How to attract buyers
A major selling principle
One major principle used to achieve success in selling, is to make buying easy for the paying customer. Retail shops understand this principle well, which is why they offer so many different payment options to their customers. Whether it be cash, credit card, EFTPOS, lay by, in store credit or even a No Deposit Interest Free loan, smart retailers know that you need to engage your customers in order to make that sale.
Car yards will also offer a variety of payment options to potential purchasers in order to secure a sale.
Yet when it comes to selling property, real estate agents still push the most cumbersome and awkward selling method possible onto vendors, as their most preferred method of sale to engage buyers. That selling method is called ‘auction.’
Most buyers lose money at auctions
In order to bid at an auction, a buyer will normally have spent thousands of dollars preparing themselves for the auction, without any guarantee or certainty of being the winning bidder. Buyers need to spend so much in advance because a sale at auction is unconditional upon the fall of the hammer. Because the contract is unconditional, buyers therefore need to ensure that the pest inspection, building inspection, bank valuation and any other due diligence has all been completed prior to the auction. The contract needs to be negotiated by the potential buyer’s legal representative too.
All this due diligence prior to bidding at an auction can easily cost a genuine buyer between $2,000 and $3,000. If you are the winning bidder at an auction, all the money spent on due diligence is money well spent. For all the under bidders though, that few thousand dollars is money which is gone forever. Unless you are an investor, this money is not tax deductable either.
Whenever you watch an auction with four or more bidders, you are probably witnessing $10,000 or more evaporate in wasted due diligence amongst the under bidders.
The real cost to vendors
As a vendor who may be considering selling a property by auction, on the surface, you may not think that this wastage is any concern of yours. However, due to the expensive and cumbersome nature of the auction process, many buyers simply refuse to spend money upfront just to have an opportunity to bid. This is particularly so if the agents have been using bait (low) prices to attract more bidders to the auction. Now that dummy bidding has been outlawed, bait pricing is rampant as agents try to attract lots of bidders on the day to fuel the auction.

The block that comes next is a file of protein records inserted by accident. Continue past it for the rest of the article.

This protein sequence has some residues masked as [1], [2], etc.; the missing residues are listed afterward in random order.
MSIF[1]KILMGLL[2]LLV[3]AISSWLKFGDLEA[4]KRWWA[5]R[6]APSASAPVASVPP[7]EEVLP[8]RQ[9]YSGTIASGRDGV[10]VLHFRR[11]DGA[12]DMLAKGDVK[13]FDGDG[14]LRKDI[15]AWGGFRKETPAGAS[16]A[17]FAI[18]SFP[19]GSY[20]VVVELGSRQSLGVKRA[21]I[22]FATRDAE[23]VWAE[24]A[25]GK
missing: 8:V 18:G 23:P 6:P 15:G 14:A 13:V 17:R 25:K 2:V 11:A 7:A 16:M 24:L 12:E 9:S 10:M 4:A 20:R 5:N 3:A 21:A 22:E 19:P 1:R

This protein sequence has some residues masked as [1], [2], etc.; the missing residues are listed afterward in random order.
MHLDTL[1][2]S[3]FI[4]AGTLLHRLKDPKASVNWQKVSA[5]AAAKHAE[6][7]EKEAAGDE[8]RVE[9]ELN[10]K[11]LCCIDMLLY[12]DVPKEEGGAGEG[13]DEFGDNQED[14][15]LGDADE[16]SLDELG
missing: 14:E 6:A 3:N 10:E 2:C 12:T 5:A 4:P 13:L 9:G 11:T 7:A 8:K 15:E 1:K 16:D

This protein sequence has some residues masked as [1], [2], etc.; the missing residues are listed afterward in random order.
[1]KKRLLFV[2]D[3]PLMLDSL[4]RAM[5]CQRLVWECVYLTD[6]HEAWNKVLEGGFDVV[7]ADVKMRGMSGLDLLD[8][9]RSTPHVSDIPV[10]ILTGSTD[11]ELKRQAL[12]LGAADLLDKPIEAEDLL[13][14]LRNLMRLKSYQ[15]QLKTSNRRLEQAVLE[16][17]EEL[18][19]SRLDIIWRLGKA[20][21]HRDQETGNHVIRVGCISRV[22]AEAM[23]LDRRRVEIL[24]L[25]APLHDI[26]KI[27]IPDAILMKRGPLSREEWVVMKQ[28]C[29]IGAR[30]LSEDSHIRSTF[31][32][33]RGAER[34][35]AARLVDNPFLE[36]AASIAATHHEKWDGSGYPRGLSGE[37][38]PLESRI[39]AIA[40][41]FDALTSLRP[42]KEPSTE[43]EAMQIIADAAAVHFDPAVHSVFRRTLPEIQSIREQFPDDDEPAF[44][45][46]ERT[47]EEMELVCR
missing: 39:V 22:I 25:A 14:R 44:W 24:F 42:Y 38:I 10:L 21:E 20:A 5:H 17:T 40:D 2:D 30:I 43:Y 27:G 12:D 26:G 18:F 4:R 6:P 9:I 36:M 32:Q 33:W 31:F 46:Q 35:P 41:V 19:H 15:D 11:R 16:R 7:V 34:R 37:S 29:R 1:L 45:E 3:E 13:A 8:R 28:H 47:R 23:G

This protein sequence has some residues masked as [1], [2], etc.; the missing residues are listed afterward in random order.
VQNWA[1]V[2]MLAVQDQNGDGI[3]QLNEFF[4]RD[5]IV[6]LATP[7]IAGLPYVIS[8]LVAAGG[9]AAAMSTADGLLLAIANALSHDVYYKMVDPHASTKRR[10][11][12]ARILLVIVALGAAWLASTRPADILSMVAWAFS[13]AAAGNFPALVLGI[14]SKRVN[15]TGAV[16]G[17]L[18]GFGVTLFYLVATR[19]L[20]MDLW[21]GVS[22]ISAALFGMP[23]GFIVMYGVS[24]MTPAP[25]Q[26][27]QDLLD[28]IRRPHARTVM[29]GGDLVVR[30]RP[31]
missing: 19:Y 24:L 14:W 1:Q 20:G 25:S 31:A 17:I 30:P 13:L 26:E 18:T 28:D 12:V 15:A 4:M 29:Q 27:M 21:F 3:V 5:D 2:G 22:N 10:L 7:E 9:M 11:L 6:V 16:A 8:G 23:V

Due to this deceptive conduct by agents, genuine buyers often bypass the auction process along with any properties listed for auction. When searching for a new home, bidding and missing out at one auction is disappointing. Missing out at two or three auctions after having spent thousands of dollars on each property in the process is madness. This is why many genuine buyers refuse to buy at auction.
When a vendor chooses to sell by auction, what they are really doing is limiting the potential market for their property. This is one of the main reasons approximately half the homes listed for sale by auction, fail to sell at the auction.
First home buyers and investors are two categories of buyers which are most likely to avoid properties listed for auction. Generally speaking, first home buyers don’t have excess funds available to spend on due diligence and investors are far less emotional than genuine home buyers. This makes them happy to wait for a property to come onto the market that can be negotiated without risking $3,000 on due diligence. Investors buy properties to make money. They are not in the business of spending money on potentially fruitless checks and searches.
A soft market
Apartments, along with most properties in soft markets, often struggle to attract sufficient buyers to an auction. Research shows that over eighty percent (80%) of all apartments sell by negotiation. Apartments are more readily available than houses and offer more generic features and benefits to buyers. Therefore buyers are more likely to wait for the next apartment to come onto the market, rather than gamble $3,000 on bidding at an auction.
In soft markets, buyers are faced with excess stock and less buyer competition. In a soft market, buyers commonly ask the agent if the property has been to auction in the past and how much the property was passed in for at the auction. These types of buyers are looking for post auction sales not pre auction sales. There is a big difference. Many types of buyers don’t feel the need to pre spend thousands of dollars in order to bid at an auction in a soft market when the clearance rates suggest it will be passed in anyway.
The real cost of a lost bidder
Given that a major principle used to achieve success in selling is to make it easy for a customer to buy, it may be worth asking yourself ‘is it worth alienating my best buyer by selling through the auction process?’ If the best buyer for your property refuses to participate in the auction process, then what is the real cost of that lost bidder to you?
This is a question which would not need to be asked if you avoid auctions.